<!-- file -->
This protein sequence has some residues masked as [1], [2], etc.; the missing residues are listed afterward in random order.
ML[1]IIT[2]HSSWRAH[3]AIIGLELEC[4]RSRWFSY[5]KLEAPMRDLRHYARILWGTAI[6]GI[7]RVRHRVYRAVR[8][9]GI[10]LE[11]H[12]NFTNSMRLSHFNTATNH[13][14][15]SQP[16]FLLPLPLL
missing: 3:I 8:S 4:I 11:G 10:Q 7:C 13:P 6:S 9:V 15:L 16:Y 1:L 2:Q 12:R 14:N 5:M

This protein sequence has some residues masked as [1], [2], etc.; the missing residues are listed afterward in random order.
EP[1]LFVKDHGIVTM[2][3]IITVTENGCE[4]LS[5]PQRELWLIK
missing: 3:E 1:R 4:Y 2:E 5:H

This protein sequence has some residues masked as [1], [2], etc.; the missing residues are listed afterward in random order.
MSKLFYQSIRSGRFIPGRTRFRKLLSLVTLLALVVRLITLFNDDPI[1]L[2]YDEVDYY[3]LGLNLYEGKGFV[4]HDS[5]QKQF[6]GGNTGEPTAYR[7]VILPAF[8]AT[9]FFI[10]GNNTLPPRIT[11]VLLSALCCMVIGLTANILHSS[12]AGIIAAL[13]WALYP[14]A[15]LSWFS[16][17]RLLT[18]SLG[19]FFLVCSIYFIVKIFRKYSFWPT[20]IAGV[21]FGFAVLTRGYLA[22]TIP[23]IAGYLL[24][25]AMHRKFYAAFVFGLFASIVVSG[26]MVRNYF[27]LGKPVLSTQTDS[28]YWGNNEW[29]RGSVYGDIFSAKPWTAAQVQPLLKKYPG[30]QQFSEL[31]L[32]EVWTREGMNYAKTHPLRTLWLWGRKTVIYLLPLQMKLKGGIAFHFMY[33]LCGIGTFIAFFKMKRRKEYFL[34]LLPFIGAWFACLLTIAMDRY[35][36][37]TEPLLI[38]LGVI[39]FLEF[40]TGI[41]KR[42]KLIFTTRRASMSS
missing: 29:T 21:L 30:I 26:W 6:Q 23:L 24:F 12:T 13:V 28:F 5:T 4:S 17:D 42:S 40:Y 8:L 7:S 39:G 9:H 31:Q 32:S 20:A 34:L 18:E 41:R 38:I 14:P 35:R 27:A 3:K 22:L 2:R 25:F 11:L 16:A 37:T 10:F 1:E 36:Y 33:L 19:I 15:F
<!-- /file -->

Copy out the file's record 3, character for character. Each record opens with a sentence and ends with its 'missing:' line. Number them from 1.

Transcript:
This protein sequence has some residues masked as [1], [2], etc.; the missing residues are listed afterward in random order.
MSKLFYQSIRSGRFIPGRTRFRKLLSLVTLLALVVRLITLFNDDPI[1]L[2]YDEVDYY[3]LGLNLYEGKGFV[4]HDS[5]QKQF[6]GGNTGEPTAYR[7]VILPAF[8]AT[9]FFI[10]GNNTLPPRIT[11]VLLSALCCMVIGLTANILHSS[12]AGIIAAL[13]WALYP[14]A[15]LSWFS[16][17]RLLT[18]SLG[19]FFLVCSIYFIVKIFRKYSFWPT[20]IAGV[21]FGFAVLTRGYLA[22]TIP[23]IAGYLL[24][25]AMHRKFYAAFVFGLFASIVVSG[26]MVRNYF[27]LGKPVLSTQTDS[28]YWGNNEW[29]RGSVYGDIFSAKPWTAAQVQPLLKKYPG[30]QQFSEL[31]L[32]EVWTREGMNYAKTHPLRTLWLWGRKTVIYLLPLQMKLKGGIAFHFMY[33]LCGIGTFIAFFKMKRRKEYFL[34]LLPFIGAWFACLLTIAMDRY[35][36][37]TEPLLI[38]LGVI[39]FLEF[40]TGI[41]KR[42]KLIFTTRRASMSS
missing: 29:T 21:L 30:I 26:W 6:Q 23:L 24:F 12:T 13:V 28:F 5:T 4:S 17:D 42:S 40:Y 8:L 7:S 39:G 9:H 31:Q 32:S 20:A 34:L 18:E 41:R 38:I 14:P 35:R 27:A 3:K 22:L 2:R 25:F 11:L 16:A 37:T 10:F 1:E 36:Y 33:L 19:I 15:F